We’ve all been there at some point – on a very tight budget. Perhaps you are trying to pay off debt. Perhaps you or your spouse are unemployed. Perhaps you are simply not earning enough to cover expenses. Perhaps you are looking after a younger sibling or an extended family member.

 

Life can be very difficult at times, there’s no denying that. Our current economic climate isn’t easy for many, and being on a tight budget, for extended periods of time, can be mentally taxing and physically exhausting, especially if you are working overtime trying to earn extra money to cope with your financial situation.

 

If you are on a tight budget at the moment, here are a few of my top tips for saving your hard earned money, and reducing your monthly expenses. All of these have certainly helped us during our tough times, and especially on our debt-free journey.

 

Car Insurance. Call your car insurance brokers and ask them to review your monthly insurance premiums. I have done this when money was tight for us, and I’ve been able to negotiate a better price. If that doesn’t work, shop around for a better deal. It’s surprisingly easy to switch insurers.

 

Carpool, cycle or use public transport. If any of these is an option for you while times are tough, use it. Public transport is still cheaper than driving, and if there is no public transport alternative where you live, e.g. no Metro bus route, then think about carpooling with colleagues who live nearby and splitting the cost of fuel.

 

Avoid takeaways and eating out. Groceries are expensive as it is, but takeaways and dinners and lunches in restaurant will cost you even more. Try to avoid the specials and deals on offer – it will still cost you more to eat out than to prepare a similar meal at home.

 

Plan your meals, cook at home and use up leftovers. Sure, this does take more time than simply ordering takeaways or buying ready-to-cook meals but, think of how much money you will be saving in the process. Every little bit counts if you’re on a tight budget. For some ideas on how to get started, check out my blog posts Meal Planning Around Specials and Meal Planning Ideas. You might also want to read about How We Avoid Food Waste in the Kitchen.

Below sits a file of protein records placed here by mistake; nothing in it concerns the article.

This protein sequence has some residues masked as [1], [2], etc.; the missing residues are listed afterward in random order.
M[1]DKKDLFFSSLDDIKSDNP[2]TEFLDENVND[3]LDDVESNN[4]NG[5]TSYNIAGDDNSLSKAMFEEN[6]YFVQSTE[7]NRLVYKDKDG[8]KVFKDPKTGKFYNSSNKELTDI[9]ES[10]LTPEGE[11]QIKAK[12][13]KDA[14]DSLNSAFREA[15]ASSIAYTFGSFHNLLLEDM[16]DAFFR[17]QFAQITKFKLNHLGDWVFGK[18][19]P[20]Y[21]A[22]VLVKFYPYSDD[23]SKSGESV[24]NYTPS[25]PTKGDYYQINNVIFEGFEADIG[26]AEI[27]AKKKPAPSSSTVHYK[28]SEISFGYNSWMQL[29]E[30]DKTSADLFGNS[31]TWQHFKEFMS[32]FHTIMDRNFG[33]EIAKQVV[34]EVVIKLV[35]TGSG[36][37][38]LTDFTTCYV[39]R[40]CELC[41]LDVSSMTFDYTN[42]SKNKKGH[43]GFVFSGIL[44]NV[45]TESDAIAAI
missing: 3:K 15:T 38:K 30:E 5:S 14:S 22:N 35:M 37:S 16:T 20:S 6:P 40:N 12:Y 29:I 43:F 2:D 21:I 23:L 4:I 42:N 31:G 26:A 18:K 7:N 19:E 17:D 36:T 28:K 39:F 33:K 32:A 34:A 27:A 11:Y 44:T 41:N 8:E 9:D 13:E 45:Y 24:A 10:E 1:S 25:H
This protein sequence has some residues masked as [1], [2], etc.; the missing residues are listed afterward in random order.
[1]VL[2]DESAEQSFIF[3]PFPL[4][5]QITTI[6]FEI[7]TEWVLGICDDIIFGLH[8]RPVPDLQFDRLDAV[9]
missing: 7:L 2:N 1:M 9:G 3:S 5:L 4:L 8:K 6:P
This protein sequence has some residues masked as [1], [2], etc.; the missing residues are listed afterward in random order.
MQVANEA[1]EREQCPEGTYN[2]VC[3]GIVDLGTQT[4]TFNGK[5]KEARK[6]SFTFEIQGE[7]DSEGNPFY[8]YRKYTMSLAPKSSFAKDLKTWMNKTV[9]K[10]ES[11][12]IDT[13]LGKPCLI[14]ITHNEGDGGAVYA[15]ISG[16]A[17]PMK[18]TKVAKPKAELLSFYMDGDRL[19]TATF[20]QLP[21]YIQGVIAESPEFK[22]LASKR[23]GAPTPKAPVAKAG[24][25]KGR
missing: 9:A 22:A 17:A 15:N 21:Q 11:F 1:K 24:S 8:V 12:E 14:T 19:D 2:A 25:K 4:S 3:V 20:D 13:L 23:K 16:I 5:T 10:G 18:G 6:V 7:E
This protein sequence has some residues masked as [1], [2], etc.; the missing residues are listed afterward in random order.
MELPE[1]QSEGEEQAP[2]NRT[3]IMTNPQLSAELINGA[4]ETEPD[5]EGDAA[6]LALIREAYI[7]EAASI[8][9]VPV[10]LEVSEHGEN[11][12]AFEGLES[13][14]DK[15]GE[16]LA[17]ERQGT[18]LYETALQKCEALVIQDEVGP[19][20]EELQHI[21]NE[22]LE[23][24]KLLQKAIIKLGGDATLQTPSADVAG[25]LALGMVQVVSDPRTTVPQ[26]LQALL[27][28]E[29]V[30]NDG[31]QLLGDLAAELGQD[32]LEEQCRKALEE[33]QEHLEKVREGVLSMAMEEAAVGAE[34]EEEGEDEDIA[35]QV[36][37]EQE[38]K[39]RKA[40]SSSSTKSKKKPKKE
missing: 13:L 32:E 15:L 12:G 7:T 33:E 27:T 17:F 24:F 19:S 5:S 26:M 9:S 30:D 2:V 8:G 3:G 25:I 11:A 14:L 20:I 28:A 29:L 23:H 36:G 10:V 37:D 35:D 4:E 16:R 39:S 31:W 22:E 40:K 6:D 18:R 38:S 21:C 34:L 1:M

Go meatless more often. Meat is pretty pricey these days, but you can still make plenty of tasty vegetarian meals and cut down on the amount of meat you buy and consume. Your grocery bill will thank you.

 

Grow some veggies and herbs. Most herbs, and quite a few veggies, can be grown successfully in pots, and fairly smallish pots too! While you might need to buy some seeds, or seedlings, to get you started, you can use some soil from your garden and check if any of your family and friends can spare a couple of pots which they’re not using, so you don’t have to splash out the cash to get going.

 

Shop around for the best deals on everything. If you need to buy an item, look around for the best deal before you make that purchase. Even better, if you can, wait for the item to come on special so that you get the most value for your Rand.

 

Consider buying second hand. This could be a better, and cheaper, option so give it some thought. Even if it’s clothes, there are plenty of charity shops that stock some really nice, gently used, items for a fraction of the price in stores. For some ideas on where to buy, check out my blog post Shop at Charity Stores in Johannesburg.

 

Use coupons, cash-back and rewards. Some may find this a bit time consuming – hunting for coupons and freebies, keeping track of and using your rewards points, for example – but all the little bits of saving that you can get do add up. For some ideas on which coupons, cash-back app and rewards programmes I use to save on our monthly grocery bill, check out my blog post on Frugal Shopping: Coupons, Specials & Rewards.